Perfect Pairing – Promotes Social Action

I met both of these authors at a fabulous recent Highlights Foundation Master Class for Non-Fiction writers. When I read these books, I knew I had to pair them! And for those heading back to school now, note that the first book features a classroom setting.

Be a King: Dr. Martin Luther King Jr.’s Dream and You

Author: Carole Boston Weatherford

Illustrator: James E. Ransome

Publisher/Date: Bloomsbury Children’s Books/2018

Ages: 4-8

Themes: Dr. Martin Luther King, Jr., social justice, take action, multicultural

Short Synopsis (from Goodreads):

You can be a King. Stamp out hatred. Put your foot down and walk tall.

You can be a King. Beat the drum for justice. March to your own conscience.

Featuring a dual narrative of the key moments of Dr. King’s life alongside a modern class as the students learn about him, Carole Weatherford’s poetic text encapsulates the moments that readers today can reenact in their own lives. See a class of young students as they begin a school project inspired by Dr. Martin Luther King Jr. and learn to follow his example, as he dealt with adversity and never lost hope that a future of equality and justice would soon be a reality. As times change, Dr. King’s example remains, encouraging a new generation of children to take charge and change the world . . . to be a King.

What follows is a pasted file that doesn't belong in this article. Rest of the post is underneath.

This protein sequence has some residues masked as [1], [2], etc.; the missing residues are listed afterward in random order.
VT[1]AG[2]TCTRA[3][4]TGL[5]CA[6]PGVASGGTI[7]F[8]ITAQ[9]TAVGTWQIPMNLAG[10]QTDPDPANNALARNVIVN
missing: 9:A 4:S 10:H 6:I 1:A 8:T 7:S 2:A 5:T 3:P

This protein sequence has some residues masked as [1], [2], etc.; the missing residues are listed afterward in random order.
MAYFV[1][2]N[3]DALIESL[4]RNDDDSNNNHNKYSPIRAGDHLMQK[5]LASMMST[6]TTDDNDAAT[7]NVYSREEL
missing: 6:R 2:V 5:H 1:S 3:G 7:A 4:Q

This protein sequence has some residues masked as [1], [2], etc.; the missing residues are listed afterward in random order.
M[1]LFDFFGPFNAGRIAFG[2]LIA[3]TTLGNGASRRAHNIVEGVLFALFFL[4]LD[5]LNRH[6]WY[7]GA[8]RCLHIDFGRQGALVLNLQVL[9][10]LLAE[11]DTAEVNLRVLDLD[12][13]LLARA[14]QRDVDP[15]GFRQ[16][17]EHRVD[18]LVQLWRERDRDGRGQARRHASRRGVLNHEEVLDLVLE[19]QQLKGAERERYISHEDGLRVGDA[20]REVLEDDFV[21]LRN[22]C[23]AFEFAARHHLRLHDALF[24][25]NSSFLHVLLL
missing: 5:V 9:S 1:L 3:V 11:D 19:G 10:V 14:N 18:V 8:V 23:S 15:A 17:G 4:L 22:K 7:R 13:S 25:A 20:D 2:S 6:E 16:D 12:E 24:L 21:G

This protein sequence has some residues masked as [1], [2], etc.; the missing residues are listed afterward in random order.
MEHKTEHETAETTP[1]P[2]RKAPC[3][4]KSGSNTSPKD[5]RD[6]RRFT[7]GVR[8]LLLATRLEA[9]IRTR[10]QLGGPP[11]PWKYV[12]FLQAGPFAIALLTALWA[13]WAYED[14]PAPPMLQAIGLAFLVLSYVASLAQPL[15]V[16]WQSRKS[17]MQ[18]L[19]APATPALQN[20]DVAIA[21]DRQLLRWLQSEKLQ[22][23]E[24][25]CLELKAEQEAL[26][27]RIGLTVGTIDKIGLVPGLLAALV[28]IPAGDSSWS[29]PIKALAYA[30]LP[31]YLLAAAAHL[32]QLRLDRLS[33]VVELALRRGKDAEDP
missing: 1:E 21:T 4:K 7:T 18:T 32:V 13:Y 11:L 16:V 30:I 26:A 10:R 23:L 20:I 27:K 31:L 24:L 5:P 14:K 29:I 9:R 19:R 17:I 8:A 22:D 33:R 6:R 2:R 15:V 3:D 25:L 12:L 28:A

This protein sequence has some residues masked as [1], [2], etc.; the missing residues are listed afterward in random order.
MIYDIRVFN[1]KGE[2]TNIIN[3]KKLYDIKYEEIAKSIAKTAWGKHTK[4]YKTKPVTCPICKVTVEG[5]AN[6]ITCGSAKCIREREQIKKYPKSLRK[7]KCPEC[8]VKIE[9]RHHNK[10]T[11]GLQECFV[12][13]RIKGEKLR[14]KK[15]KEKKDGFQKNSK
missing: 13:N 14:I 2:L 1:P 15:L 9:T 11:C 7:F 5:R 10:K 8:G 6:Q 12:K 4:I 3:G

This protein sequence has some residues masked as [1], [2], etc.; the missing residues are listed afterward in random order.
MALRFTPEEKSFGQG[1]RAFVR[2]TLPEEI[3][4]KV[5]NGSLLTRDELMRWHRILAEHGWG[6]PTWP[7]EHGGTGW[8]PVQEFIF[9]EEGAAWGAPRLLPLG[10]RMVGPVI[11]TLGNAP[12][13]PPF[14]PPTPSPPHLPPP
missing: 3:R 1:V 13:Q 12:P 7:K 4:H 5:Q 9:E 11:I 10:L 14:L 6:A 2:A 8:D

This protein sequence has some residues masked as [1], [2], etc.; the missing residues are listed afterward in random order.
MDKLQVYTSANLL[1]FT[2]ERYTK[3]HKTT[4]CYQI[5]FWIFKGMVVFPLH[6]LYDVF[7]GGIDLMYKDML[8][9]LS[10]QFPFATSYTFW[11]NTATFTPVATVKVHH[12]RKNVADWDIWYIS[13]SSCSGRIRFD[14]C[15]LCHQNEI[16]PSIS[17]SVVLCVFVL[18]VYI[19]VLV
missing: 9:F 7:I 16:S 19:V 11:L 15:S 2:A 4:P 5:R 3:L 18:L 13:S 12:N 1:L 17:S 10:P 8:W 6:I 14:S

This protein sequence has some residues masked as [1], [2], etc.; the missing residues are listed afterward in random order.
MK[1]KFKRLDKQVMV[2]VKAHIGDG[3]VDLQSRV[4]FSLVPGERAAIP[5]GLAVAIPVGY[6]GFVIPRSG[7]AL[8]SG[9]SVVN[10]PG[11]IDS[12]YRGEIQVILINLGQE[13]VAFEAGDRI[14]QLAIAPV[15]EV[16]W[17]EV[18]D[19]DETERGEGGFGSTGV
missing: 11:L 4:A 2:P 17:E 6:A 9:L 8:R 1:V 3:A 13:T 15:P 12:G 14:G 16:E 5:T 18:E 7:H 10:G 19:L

Read a review in School Library Journal.

 

Peaceful Fights for Equal Rights

Author: Rob Sanders

Illustrator: Jared Andrew Schorr

Publisher/Date: Simon & Schuster Books for Young Readers/2018

Ages: 4-8

Themes: protest, equal rights, concept book, multicultural

Short Synopsis (from Goodreads):

A primer for peaceful protest, resistance, and activism from the author of Rodzilla and Pride: The Story of Harvey Milk and the Rainbow Flag

Protesting. Standing up for what’s right. Uniting around the common good—kids have questions about all of these things they see and hear about each day. Through sparse and lyrical writing, Rob Sanders introduces abstract concepts like “fighting for what you believe in” and turns them into something actionable. Jared Schorr’s bold, bright illustrations brings the resistance to life making it clear that one person can make a difference. And together, we can accomplish anything.

Read my review.

I paired these books because they both prompt children to take action to promote social justice. While Be a King encourages children to follow the lead of the late Reverend Dr. Martin Luther King, Jr., Peaceful Fights for Equal Rights emphasizes actions through an A to Z of social activism. Read together, these picture books will have children ready to boycott, be a friend, march, protest and create a better, more inclusive world, including in their own classrooms.

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